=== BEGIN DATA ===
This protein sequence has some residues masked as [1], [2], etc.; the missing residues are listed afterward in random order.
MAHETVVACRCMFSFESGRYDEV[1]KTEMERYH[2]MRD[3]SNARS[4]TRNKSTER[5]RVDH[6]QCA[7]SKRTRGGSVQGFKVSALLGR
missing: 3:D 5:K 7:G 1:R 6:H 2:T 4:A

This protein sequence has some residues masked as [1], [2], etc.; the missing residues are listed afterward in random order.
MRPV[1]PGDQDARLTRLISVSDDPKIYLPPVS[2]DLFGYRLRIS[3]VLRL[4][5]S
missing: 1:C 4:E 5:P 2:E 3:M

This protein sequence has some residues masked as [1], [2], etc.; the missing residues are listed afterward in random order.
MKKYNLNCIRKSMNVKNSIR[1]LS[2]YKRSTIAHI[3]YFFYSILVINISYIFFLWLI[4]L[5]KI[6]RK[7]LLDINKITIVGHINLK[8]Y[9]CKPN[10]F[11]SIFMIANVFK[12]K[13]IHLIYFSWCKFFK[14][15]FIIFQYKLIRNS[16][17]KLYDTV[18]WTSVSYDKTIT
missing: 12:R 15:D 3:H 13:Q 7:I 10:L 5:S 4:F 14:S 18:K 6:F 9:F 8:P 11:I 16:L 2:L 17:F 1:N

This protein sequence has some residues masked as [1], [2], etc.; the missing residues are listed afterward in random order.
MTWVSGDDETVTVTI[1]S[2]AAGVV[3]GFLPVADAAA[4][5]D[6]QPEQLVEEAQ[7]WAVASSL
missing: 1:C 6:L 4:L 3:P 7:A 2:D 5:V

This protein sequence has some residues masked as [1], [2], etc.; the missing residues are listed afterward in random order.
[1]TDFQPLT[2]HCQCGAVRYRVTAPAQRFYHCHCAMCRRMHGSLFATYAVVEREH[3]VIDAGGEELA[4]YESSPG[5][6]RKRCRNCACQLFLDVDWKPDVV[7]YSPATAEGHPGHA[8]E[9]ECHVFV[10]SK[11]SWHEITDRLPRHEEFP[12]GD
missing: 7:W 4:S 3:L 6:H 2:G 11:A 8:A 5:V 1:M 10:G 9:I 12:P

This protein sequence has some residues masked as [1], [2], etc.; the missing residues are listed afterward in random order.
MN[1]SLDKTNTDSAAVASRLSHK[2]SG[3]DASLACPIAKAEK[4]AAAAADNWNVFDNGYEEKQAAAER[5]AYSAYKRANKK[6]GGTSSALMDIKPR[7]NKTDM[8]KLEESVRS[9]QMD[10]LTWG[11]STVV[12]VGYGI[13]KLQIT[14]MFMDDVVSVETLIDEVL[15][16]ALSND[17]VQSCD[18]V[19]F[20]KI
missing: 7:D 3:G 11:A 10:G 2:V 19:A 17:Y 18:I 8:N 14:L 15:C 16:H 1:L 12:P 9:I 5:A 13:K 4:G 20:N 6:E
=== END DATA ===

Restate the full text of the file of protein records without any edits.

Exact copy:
This protein sequence has some residues masked as [1], [2], etc.; the missing residues are listed afterward in random order.
MAHETVVACRCMFSFESGRYDEV[1]KTEMERYH[2]MRD[3]SNARS[4]TRNKSTER[5]RVDH[6]QCA[7]SKRTRGGSVQGFKVSALLGR
missing: 3:D 5:K 7:G 1:R 6:H 2:T 4:A

This protein sequence has some residues masked as [1], [2], etc.; the missing residues are listed afterward in random order.
MRPV[1]PGDQDARLTRLISVSDDPKIYLPPVS[2]DLFGYRLRIS[3]VLRL[4][5]S
missing: 1:C 4:E 5:P 2:E 3:M

This protein sequence has some residues masked as [1], [2], etc.; the missing residues are listed afterward in random order.
MKKYNLNCIRKSMNVKNSIR[1]LS[2]YKRSTIAHI[3]YFFYSILVINISYIFFLWLI[4]L[5]KI[6]RK[7]LLDINKITIVGHINLK[8]Y[9]CKPN[10]F[11]SIFMIANVFK[12]K[13]IHLIYFSWCKFFK[14][15]FIIFQYKLIRNS[16][17]KLYDTV[18]WTSVSYDKTIT
missing: 12:R 15:D 3:H 13:Q 7:I 10:L 5:S 4:F 14:S 18:K 6:F 9:F 8:P 11:I 16:L 2:L 17:F 1:N

This protein sequence has some residues masked as [1], [2], etc.; the missing residues are listed afterward in random order.
MTWVSGDDETVTVTI[1]S[2]AAGVV[3]GFLPVADAAA[4][5]D[6]QPEQLVEEAQ[7]WAVASSL
missing: 1:C 6:L 4:L 3:P 7:A 2:D 5:V

This protein sequence has some residues masked as [1], [2], etc.; the missing residues are listed afterward in random order.
[1]TDFQPLT[2]HCQCGAVRYRVTAPAQRFYHCHCAMCRRMHGSLFATYAVVEREH[3]VIDAGGEELA[4]YESSPG[5][6]RKRCRNCACQLFLDVDWKPDVV[7]YSPATAEGHPGHA[8]E[9]ECHVFV[10]SK[11]SWHEITDRLPRHEEFP[12]GD
missing: 7:W 4:S 3:L 6:H 2:G 11:A 8:A 5:V 1:M 10:G 9:I 12:P

This protein sequence has some residues masked as [1], [2], etc.; the missing residues are listed afterward in random order.
MN[1]SLDKTNTDSAAVASRLSHK[2]SG[3]DASLACPIAKAEK[4]AAAAADNWNVFDNGYEEKQAAAER[5]AYSAYKRANKK[6]GGTSSALMDIKPR[7]NKTDM[8]KLEESVRS[9]QMD[10]LTWG[11]STVV[12]VGYGI[13]KLQIT[14]MFMDDVVSVETLIDEVL[15][16]ALSND[17]VQSCD[18]V[19]F[20]KI
missing: 7:D 3:G 11:A 10:G 2:V 19:A 17:Y 18:I 8:N 14:L 15:C 16:H 1:L 12:P 9:I 5:A 13:K 4:G 20:N 6:E